European Parliament President Martin Schulz announced Thursday he will not seek a third term in his EU post, but instead will run for election in the German parliament next year.
"I will not seek a new mandate as European Parliament President and will continue to defend the EU project from national politics," Schulz tweeted.
Speaking during a news conference in Brussels, he said: "Over the last month there has been a lot of speculation in the press about my future. I have now made that decision."
"I will not run as president of the European Parliament for a third term. Next year, I will run for the German Bundestag as the head of the list of my party, the SPD, in North Rhine-Westphalia."
Schulz said Germany had a "special responsibility" to strive for the success of the EU and his commitment was "unwavering".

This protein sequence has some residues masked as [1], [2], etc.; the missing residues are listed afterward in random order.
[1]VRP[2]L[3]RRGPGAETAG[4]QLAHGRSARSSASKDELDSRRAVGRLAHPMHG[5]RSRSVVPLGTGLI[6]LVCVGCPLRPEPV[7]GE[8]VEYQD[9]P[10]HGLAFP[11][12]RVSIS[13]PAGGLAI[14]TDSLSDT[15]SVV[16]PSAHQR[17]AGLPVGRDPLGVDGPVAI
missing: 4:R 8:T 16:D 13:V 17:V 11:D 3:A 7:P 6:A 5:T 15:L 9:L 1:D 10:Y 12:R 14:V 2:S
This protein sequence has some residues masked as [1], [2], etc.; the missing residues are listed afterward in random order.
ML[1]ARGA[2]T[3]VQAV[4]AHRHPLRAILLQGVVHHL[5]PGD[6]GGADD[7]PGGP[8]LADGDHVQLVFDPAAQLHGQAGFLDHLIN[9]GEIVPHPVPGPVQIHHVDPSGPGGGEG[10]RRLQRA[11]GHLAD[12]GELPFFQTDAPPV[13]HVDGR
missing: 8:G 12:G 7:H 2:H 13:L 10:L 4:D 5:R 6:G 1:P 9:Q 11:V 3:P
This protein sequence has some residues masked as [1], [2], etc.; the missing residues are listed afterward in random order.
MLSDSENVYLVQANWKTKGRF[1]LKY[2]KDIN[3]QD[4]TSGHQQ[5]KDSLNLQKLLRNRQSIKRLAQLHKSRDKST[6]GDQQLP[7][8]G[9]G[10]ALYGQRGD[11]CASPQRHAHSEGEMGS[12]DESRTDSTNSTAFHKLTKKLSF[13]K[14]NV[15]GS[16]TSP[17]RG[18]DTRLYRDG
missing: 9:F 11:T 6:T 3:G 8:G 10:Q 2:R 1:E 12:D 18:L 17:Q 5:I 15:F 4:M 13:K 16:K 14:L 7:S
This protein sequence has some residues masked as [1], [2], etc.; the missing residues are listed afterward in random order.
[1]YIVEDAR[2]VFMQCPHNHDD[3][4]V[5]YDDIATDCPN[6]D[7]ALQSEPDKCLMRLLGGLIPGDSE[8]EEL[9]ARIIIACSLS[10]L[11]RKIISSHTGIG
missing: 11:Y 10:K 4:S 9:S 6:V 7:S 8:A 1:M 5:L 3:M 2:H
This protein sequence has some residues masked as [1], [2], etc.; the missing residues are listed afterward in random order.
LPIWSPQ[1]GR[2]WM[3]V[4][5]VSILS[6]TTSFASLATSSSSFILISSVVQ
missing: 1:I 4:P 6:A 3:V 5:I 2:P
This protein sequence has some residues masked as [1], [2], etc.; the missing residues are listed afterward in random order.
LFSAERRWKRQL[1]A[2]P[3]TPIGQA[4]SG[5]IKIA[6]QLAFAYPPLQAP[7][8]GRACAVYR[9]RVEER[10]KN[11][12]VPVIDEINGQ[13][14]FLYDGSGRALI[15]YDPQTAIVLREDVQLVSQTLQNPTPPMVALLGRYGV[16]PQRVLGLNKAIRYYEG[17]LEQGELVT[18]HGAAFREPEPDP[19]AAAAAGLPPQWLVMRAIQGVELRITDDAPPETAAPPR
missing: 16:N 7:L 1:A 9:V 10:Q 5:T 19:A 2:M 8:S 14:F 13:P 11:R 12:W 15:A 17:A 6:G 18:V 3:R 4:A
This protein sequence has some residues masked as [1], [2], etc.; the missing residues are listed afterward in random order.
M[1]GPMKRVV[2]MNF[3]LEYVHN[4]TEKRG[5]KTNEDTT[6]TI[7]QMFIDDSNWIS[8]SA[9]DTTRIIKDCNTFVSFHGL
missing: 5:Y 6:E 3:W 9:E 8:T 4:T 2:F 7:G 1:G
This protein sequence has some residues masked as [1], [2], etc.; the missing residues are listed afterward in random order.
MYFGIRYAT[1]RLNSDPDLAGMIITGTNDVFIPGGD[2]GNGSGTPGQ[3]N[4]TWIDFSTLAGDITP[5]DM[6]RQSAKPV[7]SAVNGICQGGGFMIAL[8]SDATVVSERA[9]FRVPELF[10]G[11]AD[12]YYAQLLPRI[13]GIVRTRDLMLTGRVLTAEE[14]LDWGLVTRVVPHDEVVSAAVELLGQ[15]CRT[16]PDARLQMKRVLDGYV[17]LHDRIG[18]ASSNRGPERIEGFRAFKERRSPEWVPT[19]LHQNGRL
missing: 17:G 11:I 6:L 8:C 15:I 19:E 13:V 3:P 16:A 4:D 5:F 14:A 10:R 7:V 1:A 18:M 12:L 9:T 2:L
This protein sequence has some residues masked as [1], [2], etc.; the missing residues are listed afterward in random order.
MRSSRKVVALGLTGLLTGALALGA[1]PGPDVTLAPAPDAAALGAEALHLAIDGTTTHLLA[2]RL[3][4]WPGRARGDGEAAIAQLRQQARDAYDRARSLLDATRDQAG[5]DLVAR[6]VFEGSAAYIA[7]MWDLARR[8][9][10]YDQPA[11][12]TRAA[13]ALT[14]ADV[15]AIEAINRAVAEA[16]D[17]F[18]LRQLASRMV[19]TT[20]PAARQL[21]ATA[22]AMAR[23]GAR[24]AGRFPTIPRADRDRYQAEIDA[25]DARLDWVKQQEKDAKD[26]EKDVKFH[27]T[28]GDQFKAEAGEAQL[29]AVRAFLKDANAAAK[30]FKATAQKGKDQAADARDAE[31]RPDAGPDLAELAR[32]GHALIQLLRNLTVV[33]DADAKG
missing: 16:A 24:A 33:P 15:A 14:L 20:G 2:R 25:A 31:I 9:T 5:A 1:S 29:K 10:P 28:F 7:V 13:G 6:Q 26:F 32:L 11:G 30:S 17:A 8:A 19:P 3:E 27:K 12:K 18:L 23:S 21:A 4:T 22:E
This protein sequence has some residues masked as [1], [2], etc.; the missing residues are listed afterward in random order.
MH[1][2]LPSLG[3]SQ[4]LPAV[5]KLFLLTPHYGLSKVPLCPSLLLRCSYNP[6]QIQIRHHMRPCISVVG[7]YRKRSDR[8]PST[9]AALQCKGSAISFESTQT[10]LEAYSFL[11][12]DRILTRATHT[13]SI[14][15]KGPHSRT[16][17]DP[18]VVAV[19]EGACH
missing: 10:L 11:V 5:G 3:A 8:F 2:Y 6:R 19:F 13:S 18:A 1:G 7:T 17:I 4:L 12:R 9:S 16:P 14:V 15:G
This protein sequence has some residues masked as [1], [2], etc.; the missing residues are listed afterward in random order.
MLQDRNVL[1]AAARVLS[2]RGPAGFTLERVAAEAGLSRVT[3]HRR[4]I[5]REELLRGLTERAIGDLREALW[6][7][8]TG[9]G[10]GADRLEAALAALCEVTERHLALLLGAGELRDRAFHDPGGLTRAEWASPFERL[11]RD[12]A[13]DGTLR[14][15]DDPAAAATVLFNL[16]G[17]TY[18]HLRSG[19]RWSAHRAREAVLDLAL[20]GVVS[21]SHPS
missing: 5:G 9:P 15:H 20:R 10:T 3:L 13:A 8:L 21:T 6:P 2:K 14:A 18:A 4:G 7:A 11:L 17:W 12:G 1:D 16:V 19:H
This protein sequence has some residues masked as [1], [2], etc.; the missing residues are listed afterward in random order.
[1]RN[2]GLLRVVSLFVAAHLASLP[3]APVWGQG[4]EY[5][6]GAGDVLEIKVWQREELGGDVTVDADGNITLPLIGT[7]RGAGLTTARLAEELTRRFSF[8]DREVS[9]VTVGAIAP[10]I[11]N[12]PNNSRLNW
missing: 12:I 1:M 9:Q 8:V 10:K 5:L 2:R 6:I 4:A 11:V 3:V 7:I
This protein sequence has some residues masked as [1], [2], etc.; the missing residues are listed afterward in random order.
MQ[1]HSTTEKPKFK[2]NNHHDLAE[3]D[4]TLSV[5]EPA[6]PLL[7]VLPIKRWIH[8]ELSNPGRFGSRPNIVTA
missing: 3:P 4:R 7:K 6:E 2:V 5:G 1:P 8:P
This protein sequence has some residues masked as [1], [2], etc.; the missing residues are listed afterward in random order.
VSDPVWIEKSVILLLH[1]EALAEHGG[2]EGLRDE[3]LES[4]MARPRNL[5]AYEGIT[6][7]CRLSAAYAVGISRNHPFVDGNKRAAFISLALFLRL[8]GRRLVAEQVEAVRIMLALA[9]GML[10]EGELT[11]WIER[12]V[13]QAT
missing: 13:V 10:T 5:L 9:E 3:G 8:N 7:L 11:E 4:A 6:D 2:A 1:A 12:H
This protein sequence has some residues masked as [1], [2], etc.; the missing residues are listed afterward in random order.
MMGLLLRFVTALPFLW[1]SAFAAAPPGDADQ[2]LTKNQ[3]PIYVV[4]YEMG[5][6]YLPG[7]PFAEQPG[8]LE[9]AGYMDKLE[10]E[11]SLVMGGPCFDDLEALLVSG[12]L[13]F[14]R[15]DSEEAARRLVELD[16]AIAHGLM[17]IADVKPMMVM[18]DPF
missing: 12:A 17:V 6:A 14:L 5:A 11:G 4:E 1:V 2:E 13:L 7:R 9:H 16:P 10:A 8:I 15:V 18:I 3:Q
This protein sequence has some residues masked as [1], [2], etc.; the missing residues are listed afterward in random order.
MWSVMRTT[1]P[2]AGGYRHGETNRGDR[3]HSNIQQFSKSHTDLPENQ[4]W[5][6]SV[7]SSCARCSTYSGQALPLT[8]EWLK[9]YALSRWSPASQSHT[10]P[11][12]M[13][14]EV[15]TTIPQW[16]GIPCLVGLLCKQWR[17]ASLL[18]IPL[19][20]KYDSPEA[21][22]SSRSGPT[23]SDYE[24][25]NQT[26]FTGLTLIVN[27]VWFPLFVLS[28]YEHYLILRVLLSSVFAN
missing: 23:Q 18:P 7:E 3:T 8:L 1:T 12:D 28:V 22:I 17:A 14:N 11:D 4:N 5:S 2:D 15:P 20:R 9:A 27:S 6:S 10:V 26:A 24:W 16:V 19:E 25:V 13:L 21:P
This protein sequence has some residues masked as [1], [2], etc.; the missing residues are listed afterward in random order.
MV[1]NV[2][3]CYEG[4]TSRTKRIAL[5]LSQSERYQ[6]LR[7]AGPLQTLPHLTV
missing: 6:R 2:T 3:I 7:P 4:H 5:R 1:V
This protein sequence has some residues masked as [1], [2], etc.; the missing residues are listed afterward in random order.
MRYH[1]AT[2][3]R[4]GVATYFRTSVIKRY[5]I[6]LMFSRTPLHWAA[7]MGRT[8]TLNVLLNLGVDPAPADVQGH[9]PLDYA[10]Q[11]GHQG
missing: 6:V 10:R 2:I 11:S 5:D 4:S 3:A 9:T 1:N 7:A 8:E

"From now I will be fighting for this project from a national level. But my values do not change," he added.
Schulz, 60, has been a fierce critic of right-wing trends during his tenure as European Parliament president, such as around the Brexit vote and Donald Trump's U.S. election win.
In 2012, Schulz was elected president of the European Parliament by 387 votes for a two-and-a-half-year term. In 2014, he was re-elected by 409 votes, becoming the first president in the history of the European Parliament to hold a second term.